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It's Okay to Not Be Okay During the Holidays

More people experience grief and depression during the holidays than you think.

Photo by Artyom Kulikov on Unsplash
It's okay to not be okay during the holidays.
Source: Photo by Artyom Kulikov on Unsplash

During the holidays, there is a lot of societal pressure to have a "perfect" holiday. From looking at social media accounts, it looks like everyone has a tight family and a lot of friends. However, the reality is that the holidays are never perfect, and more people spend time alone during the holidays than you might think.

It is okay to feel sad and lonely right now. It is okay to not be okay. In fact, it is common to feel isolated and filled with sadness during the holidays—people just don't talk about it. Wouldn't it be refreshing (and a relief) if we said to each other how we really feel during the holidays? While I enjoy spending time with my family and friends, I am really missing my mom this year. If we were more open about how we are feeling, and if we really listened to each other instead of saying, "You'll be fine," how freeing that would be!

Reach Out

One of the best things you can do right now is to reach out to someone, even if you feel like it is the last thing you want to do. Depression and grief are isolating and can make you feel that you are a burden on people. Depression and grief lie. You are anything but a burden to others. In fact, people want to hear from you. If you are thinking about hurting yourself, please contact the National Suicide Prevention Lifeline at 1-800-273-8255.

Practice Self-Care

Self-care is of utmost importance right now. Take some extra time to pamper yourself. Treat yourself to something that you have been putting off. Keep in mind that there is a fine line between isolating yourself and needing alone time—you are the best judge of whether your alone time is crossing over into unhealthy behavior. Trust your judgment. If your alone time no longer feels replenishing and feels stressful instead, it is time to make contact with someone.


Volunteering during the holidays is one of the best ways to help yourself heal. Helping others is a way that we can contribute, whether that is by preparing meals for others or helping at an animal shelter. Volunteering pushes us to have contact with other people. Even if you don't necessarily want to be around other people, it makes you seen. And just the act of being seen and acknowledged by others can help you feel better, or at least feel more at peace.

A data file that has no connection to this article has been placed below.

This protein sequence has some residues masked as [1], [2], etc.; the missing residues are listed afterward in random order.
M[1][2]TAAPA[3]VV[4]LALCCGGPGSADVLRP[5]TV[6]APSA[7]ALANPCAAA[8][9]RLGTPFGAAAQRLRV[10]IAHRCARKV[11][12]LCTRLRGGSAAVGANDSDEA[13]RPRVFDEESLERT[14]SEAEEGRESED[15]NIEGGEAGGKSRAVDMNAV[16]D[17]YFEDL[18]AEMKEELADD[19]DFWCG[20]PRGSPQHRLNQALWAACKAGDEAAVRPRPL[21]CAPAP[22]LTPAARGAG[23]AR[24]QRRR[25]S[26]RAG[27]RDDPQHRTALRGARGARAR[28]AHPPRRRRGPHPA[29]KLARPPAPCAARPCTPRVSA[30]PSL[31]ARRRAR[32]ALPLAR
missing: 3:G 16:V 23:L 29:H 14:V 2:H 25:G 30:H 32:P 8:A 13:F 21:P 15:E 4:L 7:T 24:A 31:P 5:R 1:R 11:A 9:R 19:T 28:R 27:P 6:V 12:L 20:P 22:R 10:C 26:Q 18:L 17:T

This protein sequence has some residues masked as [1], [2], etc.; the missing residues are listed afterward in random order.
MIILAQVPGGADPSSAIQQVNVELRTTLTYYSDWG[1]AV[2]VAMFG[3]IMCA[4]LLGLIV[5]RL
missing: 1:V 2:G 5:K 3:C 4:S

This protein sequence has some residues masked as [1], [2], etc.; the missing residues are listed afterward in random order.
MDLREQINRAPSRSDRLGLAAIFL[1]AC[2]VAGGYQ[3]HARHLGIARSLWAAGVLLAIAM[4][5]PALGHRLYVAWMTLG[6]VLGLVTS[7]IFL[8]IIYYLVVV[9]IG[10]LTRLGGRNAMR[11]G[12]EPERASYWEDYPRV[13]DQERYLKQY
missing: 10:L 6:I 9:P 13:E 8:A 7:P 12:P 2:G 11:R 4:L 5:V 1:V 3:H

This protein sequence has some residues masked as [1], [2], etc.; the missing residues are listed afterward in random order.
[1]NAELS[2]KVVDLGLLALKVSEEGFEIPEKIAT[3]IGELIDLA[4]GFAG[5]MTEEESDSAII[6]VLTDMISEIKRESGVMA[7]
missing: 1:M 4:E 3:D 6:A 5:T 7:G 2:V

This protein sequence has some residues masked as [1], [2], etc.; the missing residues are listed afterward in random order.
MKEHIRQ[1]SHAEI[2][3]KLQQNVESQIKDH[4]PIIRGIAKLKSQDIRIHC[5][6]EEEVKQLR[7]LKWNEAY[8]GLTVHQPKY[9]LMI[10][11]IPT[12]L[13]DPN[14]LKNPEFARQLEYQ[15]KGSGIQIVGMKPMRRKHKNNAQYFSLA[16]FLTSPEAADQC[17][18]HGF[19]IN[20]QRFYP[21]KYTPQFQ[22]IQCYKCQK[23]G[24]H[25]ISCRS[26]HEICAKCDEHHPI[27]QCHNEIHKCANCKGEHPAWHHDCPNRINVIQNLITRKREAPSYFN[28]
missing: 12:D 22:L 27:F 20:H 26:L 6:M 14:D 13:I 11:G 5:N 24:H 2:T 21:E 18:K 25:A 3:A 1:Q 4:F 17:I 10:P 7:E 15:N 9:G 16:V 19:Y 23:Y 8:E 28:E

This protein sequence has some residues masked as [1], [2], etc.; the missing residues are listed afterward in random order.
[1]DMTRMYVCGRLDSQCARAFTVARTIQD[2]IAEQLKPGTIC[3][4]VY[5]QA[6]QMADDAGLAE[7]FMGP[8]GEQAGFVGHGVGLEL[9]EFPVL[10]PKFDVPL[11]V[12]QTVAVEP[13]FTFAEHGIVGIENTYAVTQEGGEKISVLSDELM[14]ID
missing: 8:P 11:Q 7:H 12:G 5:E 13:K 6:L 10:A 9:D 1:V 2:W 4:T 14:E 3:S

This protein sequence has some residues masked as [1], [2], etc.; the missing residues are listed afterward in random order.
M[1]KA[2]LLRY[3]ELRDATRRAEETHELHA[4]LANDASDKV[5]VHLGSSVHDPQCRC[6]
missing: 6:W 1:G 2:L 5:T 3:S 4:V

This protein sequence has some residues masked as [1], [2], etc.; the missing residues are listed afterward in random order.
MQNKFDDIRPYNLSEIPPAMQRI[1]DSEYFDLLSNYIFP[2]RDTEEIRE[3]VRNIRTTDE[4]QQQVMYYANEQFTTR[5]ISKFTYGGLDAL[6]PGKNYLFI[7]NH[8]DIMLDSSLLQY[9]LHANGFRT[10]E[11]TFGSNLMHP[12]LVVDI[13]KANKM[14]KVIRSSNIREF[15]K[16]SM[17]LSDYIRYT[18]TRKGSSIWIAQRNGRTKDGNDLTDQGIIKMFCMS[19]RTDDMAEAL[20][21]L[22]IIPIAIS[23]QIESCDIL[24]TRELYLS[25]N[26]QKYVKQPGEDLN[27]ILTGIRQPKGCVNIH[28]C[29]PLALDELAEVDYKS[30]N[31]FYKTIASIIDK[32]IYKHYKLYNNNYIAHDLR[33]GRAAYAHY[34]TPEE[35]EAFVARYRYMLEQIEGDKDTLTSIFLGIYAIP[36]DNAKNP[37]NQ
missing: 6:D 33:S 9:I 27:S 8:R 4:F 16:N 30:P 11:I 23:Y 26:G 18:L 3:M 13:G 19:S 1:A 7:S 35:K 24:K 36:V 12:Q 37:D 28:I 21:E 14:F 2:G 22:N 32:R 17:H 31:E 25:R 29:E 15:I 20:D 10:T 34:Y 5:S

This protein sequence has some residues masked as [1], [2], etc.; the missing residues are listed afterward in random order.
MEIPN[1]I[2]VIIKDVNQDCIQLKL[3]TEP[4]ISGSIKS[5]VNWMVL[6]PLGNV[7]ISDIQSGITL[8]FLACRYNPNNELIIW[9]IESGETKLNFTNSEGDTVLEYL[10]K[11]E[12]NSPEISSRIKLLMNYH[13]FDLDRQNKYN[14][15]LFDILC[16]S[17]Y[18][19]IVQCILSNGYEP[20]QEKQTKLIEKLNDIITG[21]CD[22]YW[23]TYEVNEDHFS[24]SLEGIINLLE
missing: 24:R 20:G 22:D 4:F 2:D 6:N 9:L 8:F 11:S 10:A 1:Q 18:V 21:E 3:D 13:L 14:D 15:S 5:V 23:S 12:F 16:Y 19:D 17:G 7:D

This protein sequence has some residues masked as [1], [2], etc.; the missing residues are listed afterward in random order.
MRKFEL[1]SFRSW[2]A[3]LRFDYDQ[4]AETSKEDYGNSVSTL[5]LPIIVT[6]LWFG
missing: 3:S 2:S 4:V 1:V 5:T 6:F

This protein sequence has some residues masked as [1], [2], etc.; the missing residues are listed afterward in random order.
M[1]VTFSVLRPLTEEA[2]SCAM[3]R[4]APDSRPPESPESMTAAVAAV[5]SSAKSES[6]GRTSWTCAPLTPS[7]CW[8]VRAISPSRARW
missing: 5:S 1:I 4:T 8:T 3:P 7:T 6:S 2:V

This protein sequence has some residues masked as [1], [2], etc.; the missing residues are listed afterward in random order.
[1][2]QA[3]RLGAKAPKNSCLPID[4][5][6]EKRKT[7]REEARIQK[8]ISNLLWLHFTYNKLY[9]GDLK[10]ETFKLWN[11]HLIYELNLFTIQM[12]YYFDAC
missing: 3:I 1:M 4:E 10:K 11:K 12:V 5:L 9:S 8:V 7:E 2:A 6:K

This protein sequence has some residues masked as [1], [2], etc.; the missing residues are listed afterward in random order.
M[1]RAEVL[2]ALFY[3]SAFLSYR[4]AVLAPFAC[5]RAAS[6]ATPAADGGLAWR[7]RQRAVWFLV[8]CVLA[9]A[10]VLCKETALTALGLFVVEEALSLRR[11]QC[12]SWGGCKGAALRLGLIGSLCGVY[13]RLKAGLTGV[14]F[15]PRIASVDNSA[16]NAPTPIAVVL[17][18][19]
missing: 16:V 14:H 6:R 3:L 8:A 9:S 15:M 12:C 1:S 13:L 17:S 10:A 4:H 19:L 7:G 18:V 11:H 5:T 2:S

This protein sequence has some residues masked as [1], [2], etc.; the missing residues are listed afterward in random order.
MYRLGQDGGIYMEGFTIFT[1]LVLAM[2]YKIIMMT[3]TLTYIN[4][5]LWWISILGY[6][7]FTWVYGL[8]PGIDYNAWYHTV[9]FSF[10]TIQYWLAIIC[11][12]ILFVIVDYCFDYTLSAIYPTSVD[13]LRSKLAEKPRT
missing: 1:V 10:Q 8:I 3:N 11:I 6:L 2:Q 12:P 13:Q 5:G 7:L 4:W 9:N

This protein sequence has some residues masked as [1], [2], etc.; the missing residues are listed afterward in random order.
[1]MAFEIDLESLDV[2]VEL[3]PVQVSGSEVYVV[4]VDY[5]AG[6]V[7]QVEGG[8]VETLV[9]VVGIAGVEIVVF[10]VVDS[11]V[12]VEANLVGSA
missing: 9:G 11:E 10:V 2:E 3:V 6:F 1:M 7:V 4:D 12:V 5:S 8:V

Have Someone Check In With You

Remember, it is okay to not be okay. Please reach out for help. Consider having a person check in on you during the holidays. Someone that calls you every day to see how you are doing. Texting is okay, but talking to someone every day on the phone, and better yet seeing you in person, can go a long way.

Limit Your Time On Social Media

If social media makes you feel connected with other people and helps your mood, that's great! However, many people find that looking at happy photos and stories on social media lends to a feeling of isolation. If that is the case for you, set a timer on your phone for viewing social media. When your time is up, stay away from it. Remember, people post their highlight reels on social media, not what goes on behind the scenes. For every photo of a happy family, there is someone stirring drama up at home, a baby throwing up, or a burnt holiday dinner. People just don't post those photos.

Honor Your Losses

If you are grieving the loss of a family member (including pets), find a way to remember them during the holidays. This includes carrying on traditions. My brother put Life Savers holiday books in our Christmas stockings, a nice nod to a tradition my mother started for us when we were kids. We have a photo on display of two of our dalmatians posing with Santa; they passed away in 2005 and 2007, but they are still a big part of our family and our family stories.

Honor those that are not with us this holiday season. While some are concerned that will bring up feelings of sadness, sometimes we need to feel the grief to get through it, rather than pushing it down and hoping it goes away. It all boils down to what feels best for you. Sometimes people find that journaling about their family members helps them with their feelings of loss.

Beware of the Anti-Climatic

You may feel relieved after the holiday season, but you may also feel a sense of being let down. You can always orchestrate a do-over on the holidays. It's never too late to have another holiday celebration, even if it is in the middle of the year. Everyone deserves a holiday do-over. Have some enjoyable activities lined up for when the excitement of the holidays pass. That includes reading or listening to a book while snuggled in your favorite blanket.

The holidays are days like any other, and the good news is that it's virtually impossible to do them wrong. And a million ways to make them bearable.

Copyright 2019 Sarkis Media

More from Stephanie A. Sarkis Ph.D.
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